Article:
Jefferson County co-hosts Citizen Lobbying 101

How does a bill become a law in Kentucky? What’s the best way for people to arrange a meeting with their legislators? How can ordinary citizens hold lawmakers accountable?

These questions, and more, were brought to the forefront during Jefferson County's citizen lobbying training on Wednesday, December 11, which took place at the First Unitarian Church in Louisville.

Images that are often associated with the word “lobbyist” are those of corporate lackeys treating policymakers to expensive drinks over a round of golf. It’s a misconception that was quickly broken as community organizers from throughout the state shared their lobbying experiences on both local and state levels.

The Jefferson County Chapter of Kentuckians For The Commonwealth co-hosted the training with fellow social justice organizations American Civil Liberties Union of Kentucky, Fairness Campaign, Kentucky Jobs with Justice, and Network Center for Community Change.

Shekinah Lavalle, KFTC leader and outreach coordinator for the Kentucky Coalition to Abolish the Death Penalty, presented during the training and pointed out that if we, the people, didn’t petition our representatives into taking action then corporate interests may dominate the discourse and skew policies in their favor.

Lawmakers tend to know who is a paid spokesperson, and who isn’t. This means that when an average person takes time out of their day to speak to their representative, it builds credibility for an issue because it’s coming from an authentic, grassroots source.

Approximately 50 people attended the training, including 20 students from Spalding University, most of whom were part of Professor Jennifer Jewell's policy analysis class.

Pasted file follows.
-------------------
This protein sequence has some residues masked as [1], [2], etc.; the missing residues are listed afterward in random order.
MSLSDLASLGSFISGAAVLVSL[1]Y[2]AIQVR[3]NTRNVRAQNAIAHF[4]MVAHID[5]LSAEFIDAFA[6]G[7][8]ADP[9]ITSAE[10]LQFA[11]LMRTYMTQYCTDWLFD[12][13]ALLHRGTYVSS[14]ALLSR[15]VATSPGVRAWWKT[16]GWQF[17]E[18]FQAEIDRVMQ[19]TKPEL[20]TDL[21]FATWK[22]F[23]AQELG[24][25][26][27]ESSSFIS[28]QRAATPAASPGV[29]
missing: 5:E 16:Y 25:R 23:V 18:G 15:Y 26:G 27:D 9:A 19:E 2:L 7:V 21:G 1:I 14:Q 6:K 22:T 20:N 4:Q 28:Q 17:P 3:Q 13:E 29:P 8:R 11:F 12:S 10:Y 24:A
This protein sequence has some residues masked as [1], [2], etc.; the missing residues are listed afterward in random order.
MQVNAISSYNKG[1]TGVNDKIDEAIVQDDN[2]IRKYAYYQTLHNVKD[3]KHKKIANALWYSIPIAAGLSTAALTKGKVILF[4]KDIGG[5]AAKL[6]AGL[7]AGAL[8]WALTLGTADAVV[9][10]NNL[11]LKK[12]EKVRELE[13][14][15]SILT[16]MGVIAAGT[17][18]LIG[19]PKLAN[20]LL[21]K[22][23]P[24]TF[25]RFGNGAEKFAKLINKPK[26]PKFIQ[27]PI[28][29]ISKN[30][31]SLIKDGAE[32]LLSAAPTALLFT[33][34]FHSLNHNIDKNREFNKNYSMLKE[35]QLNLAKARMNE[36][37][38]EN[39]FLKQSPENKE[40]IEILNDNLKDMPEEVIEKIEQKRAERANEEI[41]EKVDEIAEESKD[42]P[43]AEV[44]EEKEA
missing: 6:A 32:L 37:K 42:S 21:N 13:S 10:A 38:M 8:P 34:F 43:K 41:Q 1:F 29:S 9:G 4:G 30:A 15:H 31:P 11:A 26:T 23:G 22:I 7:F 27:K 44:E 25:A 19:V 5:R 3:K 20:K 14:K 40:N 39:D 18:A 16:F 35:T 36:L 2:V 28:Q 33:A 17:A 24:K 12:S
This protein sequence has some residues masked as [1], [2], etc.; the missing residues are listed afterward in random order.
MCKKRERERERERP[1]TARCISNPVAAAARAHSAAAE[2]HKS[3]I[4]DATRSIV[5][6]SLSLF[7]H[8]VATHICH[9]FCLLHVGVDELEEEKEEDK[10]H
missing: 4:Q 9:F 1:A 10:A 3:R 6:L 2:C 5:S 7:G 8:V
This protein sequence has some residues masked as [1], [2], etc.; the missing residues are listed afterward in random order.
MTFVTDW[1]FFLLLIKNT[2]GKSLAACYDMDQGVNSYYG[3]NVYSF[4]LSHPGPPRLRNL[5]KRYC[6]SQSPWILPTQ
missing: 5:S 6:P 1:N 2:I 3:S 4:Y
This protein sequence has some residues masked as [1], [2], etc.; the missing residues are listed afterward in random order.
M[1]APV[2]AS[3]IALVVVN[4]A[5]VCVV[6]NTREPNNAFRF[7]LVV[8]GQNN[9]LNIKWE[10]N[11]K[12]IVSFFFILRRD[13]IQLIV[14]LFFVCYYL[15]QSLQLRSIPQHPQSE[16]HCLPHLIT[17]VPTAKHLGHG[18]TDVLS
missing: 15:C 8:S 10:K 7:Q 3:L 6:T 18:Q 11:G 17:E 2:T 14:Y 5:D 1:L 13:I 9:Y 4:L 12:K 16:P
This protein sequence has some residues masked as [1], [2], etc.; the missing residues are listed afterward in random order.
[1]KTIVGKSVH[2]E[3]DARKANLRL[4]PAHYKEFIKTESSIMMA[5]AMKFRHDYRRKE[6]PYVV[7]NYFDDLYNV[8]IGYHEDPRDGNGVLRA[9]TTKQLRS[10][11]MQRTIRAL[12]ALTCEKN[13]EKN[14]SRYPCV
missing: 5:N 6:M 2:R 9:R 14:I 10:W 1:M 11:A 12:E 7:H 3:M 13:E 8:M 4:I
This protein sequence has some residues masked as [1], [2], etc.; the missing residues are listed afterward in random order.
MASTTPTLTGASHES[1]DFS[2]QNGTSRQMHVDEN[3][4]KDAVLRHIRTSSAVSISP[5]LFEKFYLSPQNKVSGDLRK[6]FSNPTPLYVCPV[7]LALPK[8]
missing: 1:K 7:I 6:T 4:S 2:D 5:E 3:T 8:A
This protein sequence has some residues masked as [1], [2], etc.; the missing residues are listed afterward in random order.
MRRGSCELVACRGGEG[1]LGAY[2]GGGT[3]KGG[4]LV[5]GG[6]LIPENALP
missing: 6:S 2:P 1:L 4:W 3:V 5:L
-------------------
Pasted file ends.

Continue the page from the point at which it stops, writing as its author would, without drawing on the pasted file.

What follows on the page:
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Halfway through the training, people were asked to break off into pairs and act out a scenario in which a citizen lobbyist and a legislator discussed the issue of restoration of voting rights to former felons. Everyone in the room turned to their neighbors, introduced themselves, and tried their hand at a mock lobbying session.

The simulated lobbying exercise highlighted a few key components of civic engagement, particularly the notion of relationship-building. According to the training, anyone who wished to lobby a legislator should start by building a relationship with members of that legislator's staff. 

In other words, establishing a rapport with legislative staff helps put a face on an issue. Personal stories and anecdotes, supported by statistics and basic facts, are crucial to effective lobbying. This is why it’s important that citizen lobbyists know as much about a specific bill as possible before approaching a legislator.

Knowing the bill number, who the sponsors are, and where it is in the legislative process, will allow individuals to effectively inform lawmakers about issues they may not otherwise be familiar with. However, citizen lobbyists should always remember that the ultimate goal is to directly ask for a lawmaker’s support, pinpointing exactly what needs to happen and why.

Myrdin Thompson with RESULTS – an international citizens advocacy organization – also spoke at the training and explained how activist-minded people can bring their message to a wider audience.

According to Thompson, lobbying is about educating fellow citizens as well as educating policymakers. For instance, writing a letter to the editor of a local newspaper is useful when trying to engage a community on a certain issue, especially if that issue has been receiving an increased amount of news coverage.

As the training drew to a close, people were given information on how they could become more active during the upcoming 2014 legislative session:

  • Find out who represents you in Frankfort by visiting http://lrc.ky.gov or calling 1-800-372-7181
  • Call the toll-free legislative message line (1-800-372-7181) to leave a message for any legislator or group of legislators.
  • Set up a meeting with your legislators in your home district during the off-season.
  • Join KFTC for rallies and major lobby days in Frankfort.
    • Wednesday, January 15: Restoration of Voting Rights Lobby Day and Rally
    • Thursday, January 23: Economic Justice Lobby Day
    • Wednesday, February 5: Clean Energy Lobby Day
    • Wednesday, February 12: I Love Mountains Day
    • Wednesday, February 19: Fairness Lobby Day
    • Wednesday, March 5: 50th anniversary of MLK Jr’s March on Frankfort 
       
  • And never forget that we are our best hope for a brighter future!
     

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